PORTAGE PATHWAYS: John Grate
was living link to Civil War
By Roger J. Di Paolo
As a young man, John Henry Grate was an eyewitness to history.
A lifetime later, as a very old man, he was himself a part of history, a living link to a distant past.
John Henry Grate spent virtually all of his 104 years in Portage County, where he was born on Aug. 1, 1845, in Edinburg.
For roughly two years, however, he was stationed with the Union Army during the Civil War, serving with the Sixth Ohio Cavalry Regiment and later with the Army of the Potomac.
He was 19 years old when he witnessed Robert E. Lee’s surrender of the Confederacy at Appomattox Court House, Va., on April 9, 1865. Eighty years later, as the nation fought its second world war, he was able to share tales of his experiences in the Civil War as one of the last surviving veterans of that terrible ordeal.
Grate was among 1,800 Portage County men who marched off to defend the Union, enlisting in October 1863 from Newton Falls. Modest about his experiences in the war, according to one account, he experienced his only “close call” when a bullet came uncomfortably close to his cap.
Returning from the war, he became a buggy maker, pursuing a trade he had learned during his youth. A skilled woodworker, he was employed for many years by the Heiser buggy works in Yale, the community located at the crossroads of Atwater, Edinburg, Deerfield and Palmyra. He worked there until it closed because of the advent of the automobile.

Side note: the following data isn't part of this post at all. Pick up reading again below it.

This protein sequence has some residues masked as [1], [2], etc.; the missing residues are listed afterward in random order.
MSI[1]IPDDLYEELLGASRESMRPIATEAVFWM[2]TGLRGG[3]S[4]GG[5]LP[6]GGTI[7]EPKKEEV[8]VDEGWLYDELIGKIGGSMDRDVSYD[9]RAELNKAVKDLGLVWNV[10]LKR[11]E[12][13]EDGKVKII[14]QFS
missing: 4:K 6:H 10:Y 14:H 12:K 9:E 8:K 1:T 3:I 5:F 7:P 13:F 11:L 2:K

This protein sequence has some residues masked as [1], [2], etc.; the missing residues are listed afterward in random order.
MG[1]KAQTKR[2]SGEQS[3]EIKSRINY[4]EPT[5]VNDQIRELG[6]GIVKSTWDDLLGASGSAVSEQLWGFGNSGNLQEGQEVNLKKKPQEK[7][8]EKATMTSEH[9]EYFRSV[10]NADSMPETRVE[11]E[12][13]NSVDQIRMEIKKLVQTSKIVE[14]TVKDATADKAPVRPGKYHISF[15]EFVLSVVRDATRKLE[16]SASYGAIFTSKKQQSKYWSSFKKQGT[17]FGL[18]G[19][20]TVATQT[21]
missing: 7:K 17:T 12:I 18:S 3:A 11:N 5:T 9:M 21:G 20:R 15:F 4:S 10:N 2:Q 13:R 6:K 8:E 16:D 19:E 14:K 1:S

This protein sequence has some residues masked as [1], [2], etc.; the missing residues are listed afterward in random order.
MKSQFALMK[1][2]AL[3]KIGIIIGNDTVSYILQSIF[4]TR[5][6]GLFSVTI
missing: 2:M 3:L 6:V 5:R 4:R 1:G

He later farmed on his property in Atwater’s northeastern corner, marketing dried corn through an evaporator works on his property. After the evaporator works burned, he retired and moved to Atwater Center in 1918, spending the rest of his long life there.
He was proud of his Civil War service and was active in the Ohio Department of the Grand Army of the Republic, a veterans’ organization that, with the passing of time, inevitably dwindled in size. He attended national encampments of the G.A.R. and faithfully turned out for Memorial Day observances in Atwater.
When he was nearly 100 years old, he was elected commander of the Ohio G.A.R. unit and, in 1946, was named national commander of the G.A.R. By that time, however, only a dozen veterans were able to travel to the annual encampment.
Hundreds of Commander Grate’s neighbors, however, turned out to salute their community’s celebrated resident when Atwater observed “John Grate Day” on Jan. 31, 1947.
“The gentlemanly commander took the celebration in stride, wisecracking his pleasure upon being the central figure in “all the fuss,”’ Evening Record reporter Loris Troyer wrote in an article headlined, “It Was a “Grate’ Day for Atwater.”
Representatives of the Spanish-American War and both world wars paid tribute to the Civil War veteran, who related some of his wartime experiences from eight decades earlier.
Later, seated in a rocking chair, he greeted scores of well-wishers. Among them was 88-year-old Homer Hillyard of Atwater, who told Commander Grate, “I saw you march off to war,” recalling a vivid memory he had experienced as a 3-year-old.
Grate, who drove his car well into his 90s, was reported to be in excellent health except for failing hearing. When he was 100 years old, he was summoned for jury duty in Ravenna but excused because of his age.